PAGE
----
Stocks Plummet on Manufacturing, Stimulus Blues

Traders work on the floor of the New York Stock Exchange

Fears about the economy shake markets

Widespread angst over the global pace of recovery from the financial crisis has sent markets into a tumble, with the Dow Jones industrial average plummeting more than 300 points in trading Monday, and the S&P 500 hitting lows not seen since October.

The immediate catalyst for the stock drop was a sharp fall in the U.S. manufacturing ISM index from 56.5 in December to 51.3 in January, reflecting a steep slowdown in growth. The S&P 500 dropped by 2.3 percent after the news was announced to 1741.92 points while the Dow Jones sank 325.92 points to 15,372.93 by closing Monday.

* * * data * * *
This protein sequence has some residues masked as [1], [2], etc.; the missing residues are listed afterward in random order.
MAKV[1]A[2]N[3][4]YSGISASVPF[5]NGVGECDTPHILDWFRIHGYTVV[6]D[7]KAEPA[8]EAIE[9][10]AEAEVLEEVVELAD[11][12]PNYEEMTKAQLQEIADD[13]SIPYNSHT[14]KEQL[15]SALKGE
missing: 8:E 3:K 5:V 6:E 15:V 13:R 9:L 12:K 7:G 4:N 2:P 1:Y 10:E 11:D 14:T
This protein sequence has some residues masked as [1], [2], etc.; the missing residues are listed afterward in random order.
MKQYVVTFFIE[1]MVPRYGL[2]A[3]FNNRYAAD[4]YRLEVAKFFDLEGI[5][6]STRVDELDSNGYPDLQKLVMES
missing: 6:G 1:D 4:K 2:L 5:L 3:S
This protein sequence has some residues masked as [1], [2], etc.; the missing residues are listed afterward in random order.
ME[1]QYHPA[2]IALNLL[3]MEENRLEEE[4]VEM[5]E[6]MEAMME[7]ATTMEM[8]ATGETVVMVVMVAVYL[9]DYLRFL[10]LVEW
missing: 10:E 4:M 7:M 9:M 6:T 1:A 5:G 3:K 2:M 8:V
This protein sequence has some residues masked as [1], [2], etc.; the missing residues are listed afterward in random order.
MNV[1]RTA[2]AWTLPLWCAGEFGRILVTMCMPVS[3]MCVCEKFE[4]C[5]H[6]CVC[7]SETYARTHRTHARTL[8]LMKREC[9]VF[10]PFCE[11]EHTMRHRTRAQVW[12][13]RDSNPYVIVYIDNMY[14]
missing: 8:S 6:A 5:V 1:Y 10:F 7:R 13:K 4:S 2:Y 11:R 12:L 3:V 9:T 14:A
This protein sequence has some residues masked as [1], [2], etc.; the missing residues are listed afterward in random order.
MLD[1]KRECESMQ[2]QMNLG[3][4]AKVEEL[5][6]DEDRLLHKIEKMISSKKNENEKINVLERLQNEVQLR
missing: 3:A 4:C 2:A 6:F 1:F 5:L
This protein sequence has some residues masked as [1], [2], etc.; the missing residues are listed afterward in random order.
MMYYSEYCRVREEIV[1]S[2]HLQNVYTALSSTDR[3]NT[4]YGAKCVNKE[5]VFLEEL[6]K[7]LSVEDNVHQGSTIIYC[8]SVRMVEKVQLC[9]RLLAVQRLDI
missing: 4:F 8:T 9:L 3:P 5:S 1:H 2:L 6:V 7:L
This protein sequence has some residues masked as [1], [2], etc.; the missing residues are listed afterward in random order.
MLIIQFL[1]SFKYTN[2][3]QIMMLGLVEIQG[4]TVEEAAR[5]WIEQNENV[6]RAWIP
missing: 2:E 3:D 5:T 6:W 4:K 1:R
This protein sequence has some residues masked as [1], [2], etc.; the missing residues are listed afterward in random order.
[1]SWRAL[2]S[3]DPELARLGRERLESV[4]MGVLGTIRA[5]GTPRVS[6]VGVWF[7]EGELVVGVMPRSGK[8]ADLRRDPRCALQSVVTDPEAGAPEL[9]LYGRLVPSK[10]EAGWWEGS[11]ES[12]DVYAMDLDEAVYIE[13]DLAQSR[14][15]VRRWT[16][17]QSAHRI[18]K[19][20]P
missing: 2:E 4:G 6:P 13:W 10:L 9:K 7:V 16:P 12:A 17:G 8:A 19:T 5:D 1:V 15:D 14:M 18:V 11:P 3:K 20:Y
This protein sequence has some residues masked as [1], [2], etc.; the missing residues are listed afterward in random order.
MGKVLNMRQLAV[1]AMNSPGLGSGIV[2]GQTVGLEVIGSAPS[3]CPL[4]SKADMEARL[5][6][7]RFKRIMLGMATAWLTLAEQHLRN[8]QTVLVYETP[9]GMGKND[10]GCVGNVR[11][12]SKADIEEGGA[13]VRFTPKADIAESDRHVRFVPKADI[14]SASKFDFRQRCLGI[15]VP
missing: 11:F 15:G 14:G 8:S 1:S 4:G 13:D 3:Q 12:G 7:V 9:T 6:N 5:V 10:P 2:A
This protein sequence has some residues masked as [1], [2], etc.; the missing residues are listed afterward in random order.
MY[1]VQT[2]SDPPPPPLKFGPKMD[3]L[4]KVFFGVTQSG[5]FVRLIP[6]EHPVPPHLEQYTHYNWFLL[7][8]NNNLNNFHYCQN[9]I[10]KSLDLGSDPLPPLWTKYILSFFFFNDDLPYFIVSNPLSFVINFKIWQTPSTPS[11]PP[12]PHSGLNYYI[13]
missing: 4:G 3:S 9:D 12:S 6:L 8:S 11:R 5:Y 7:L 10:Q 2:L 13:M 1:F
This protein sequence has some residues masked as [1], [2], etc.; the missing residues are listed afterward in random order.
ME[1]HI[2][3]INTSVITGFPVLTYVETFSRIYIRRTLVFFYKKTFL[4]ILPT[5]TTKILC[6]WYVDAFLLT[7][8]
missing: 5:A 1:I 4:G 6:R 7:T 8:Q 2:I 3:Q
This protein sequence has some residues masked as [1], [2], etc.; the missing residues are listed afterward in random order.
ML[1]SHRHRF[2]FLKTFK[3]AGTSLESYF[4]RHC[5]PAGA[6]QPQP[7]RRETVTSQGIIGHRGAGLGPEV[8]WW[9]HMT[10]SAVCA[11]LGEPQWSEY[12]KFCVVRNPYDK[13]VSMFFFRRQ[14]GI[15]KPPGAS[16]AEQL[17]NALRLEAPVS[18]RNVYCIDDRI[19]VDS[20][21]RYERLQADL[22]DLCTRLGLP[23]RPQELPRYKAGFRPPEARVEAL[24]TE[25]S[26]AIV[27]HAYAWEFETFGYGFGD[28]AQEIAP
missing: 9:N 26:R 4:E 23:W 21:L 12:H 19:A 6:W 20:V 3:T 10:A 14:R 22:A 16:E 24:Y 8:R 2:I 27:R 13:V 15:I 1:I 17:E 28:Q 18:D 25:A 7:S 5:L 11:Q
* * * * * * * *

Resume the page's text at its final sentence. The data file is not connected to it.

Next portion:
Traders are worried about the Federal Reserve’s taper of its stimulus program, which involves monthly purchases of billions of dollars of mortgage-backed securities and Treasury bonds to prop up the economy. The Federal Reserve has begun reducing its monthly purchases by $10 billion each month, and announced last week it would buy $65 billion of U.S. government debt and mortgage bonds.

Adding to the unease was official Chinese manufacturing data that showed factory output grew at a slower rate in January compared with December, while an HSBC survey showed a contraction in manufacturing in the world’s second-largest economy, according to the Associated Press.


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